Leader of Colombian Drug Trafficking Organization and Associate Found Guilty of Conspiring to Import Multiple Tons of Cocaine into the United States
WASHINGTON – Christian Fernando Borda and Alvaro Alvaran-Velez, two narcotics traffickers aligned with the Autodefenses Unidas de Colombia (AUC), were found guilty today in U.S. District Court of conspiring to import ton-quantities of cocaine into the United States, announced Assistant Attorney General Lanny A. Breuer of the Criminal Division. The AUC is a Colombian paramilitary group designated by the U.S. Department of State as a
foreign terrorist organization.
The guilty verdicts returned today follow a seven-week trial before U.S. District Judge Gladys Kessler in the District of Columbia. Borda, 46, and Alvaran-Velez, 56, who are Colombian nationals, were extradited from Colombia to the United States on Oct. 29, 2009, and trial began with jury selection on Oct. 21, 2010. Following two days of deliberations, the jury found Borda and Alvaran-Velez guilty of one count of conspiring to distribute cocaine with the knowledge and intent that it would be imported into the United States.
"These drug traffickers were responsible for facilitating the delivery of tons of cocaine from Colombia into the United States, and today 12 U.S. jurors found them guilty," said Assistant Attorney General Breuer. "Over the course of many years, the United States and Colombia have worked together to bring to justice in both countries the leaders and associates of these dangerous organizations, and today marks another milestone in that continued effort."
According to court documents and evidence presented at trial, between February 2005 and March 16, 2007, Borda and Alvaran-Velez were members of a major narcotics trafficking organization based in Colombia that transported multi-ton quantities of cocaine from Colombia to the United States via Mexico.
Borda, as the leader of this drug trafficking organization, obtained large amounts of cocaine from Colombian paramilitary sources and directed others in their drug trafficking activities. Alvaran-Velez, an associate of Borda, coordinated and facilitated shipments of cocaine through his Mexico contacts.
According to court documents and trial evidence, one of their shipments of cocaine in 2005 involved approximately 1,500 kilograms of cocaine that was smuggled in drums of palm oil on a ship departing from the north coast of Colombia. Additional cocaine shipments in 2005 and 2006 involved quantities of more than 3,000 kilograms per shipment.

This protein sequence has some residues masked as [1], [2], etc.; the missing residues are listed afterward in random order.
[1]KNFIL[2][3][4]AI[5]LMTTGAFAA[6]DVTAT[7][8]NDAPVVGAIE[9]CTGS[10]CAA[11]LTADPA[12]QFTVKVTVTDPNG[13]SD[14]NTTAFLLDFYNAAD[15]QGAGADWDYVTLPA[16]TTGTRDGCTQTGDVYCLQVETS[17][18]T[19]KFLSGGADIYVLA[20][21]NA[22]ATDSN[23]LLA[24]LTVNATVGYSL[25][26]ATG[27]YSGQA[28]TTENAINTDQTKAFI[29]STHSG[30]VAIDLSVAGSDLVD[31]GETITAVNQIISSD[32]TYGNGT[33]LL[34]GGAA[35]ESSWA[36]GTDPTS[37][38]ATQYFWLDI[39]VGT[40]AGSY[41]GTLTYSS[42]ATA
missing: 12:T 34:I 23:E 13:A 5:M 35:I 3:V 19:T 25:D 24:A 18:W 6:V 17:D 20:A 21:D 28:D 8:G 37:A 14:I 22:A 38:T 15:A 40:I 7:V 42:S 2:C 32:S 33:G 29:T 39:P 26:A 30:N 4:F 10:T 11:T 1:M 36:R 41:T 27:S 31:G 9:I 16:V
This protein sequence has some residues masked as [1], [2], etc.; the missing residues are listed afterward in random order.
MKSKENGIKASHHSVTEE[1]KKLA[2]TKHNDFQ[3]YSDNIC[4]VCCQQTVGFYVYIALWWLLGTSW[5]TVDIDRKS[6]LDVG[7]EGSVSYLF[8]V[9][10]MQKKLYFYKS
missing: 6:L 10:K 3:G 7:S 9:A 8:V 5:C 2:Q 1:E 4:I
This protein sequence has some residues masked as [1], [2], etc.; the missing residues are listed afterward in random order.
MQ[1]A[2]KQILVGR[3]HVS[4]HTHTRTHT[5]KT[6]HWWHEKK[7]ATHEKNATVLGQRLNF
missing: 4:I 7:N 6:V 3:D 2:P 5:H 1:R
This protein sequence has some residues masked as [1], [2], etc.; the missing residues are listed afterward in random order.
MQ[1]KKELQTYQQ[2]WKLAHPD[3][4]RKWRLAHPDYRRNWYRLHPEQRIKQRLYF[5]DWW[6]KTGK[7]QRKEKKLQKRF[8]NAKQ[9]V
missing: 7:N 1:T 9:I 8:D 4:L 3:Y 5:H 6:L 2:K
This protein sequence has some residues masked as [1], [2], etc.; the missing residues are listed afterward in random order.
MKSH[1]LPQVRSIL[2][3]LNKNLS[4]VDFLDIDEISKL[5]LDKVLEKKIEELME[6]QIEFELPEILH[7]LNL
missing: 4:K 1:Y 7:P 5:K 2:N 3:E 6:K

The evidence at trial included numerous recorded conversations from in-person meetings and telephone calls, as well as surveillance by the Drug Enforcement Administration (DEA), including photos and videos. Additional evidence revealed shipments of millions of dollars of narcotics-related proceeds, all in U.S. currency, to Borda in Colombia via Monterrey, Mexico, and Mexico City.
Borda and Alvaran-Velez are scheduled to be sentenced on April 28, 2011. The conspiracy charge carries a mandatory minimum prison sentence of 10 years and a maximum penalty of life in prison, as well as a fine of up to $4 million. Borda has a prior felony narcotics conviction and thus faces a mandatory minimum sentence of 20 years in prison. As part of its extradition requests, the United States provided assurances that it will not seek a life sentence for the defendants, but instead will ask for a prison term of years.
This case was investigated by the DEA’s Miami and Houston Field Divisions, with assistance from DEA’s Cartagena and Bogota, Colombia, and Mexico City and Guadalajara, Mexico, country offices. The U.S. Coast Guard provided valuable additional investigative assistance. The investigation also involved close cooperation with the Colombian National Police and the Colombian Fiscalia.
This case is being prosecuted by Trial Attorneys Paul W. Laymon, Robert J. Raymond and Charles D. Griffith Jr., of the Criminal Division’s Narcotic and Dangerous Drug Section. The Criminal Division’s Office of International Affairs provided substantial assistance in affecting the extradition of these defendants.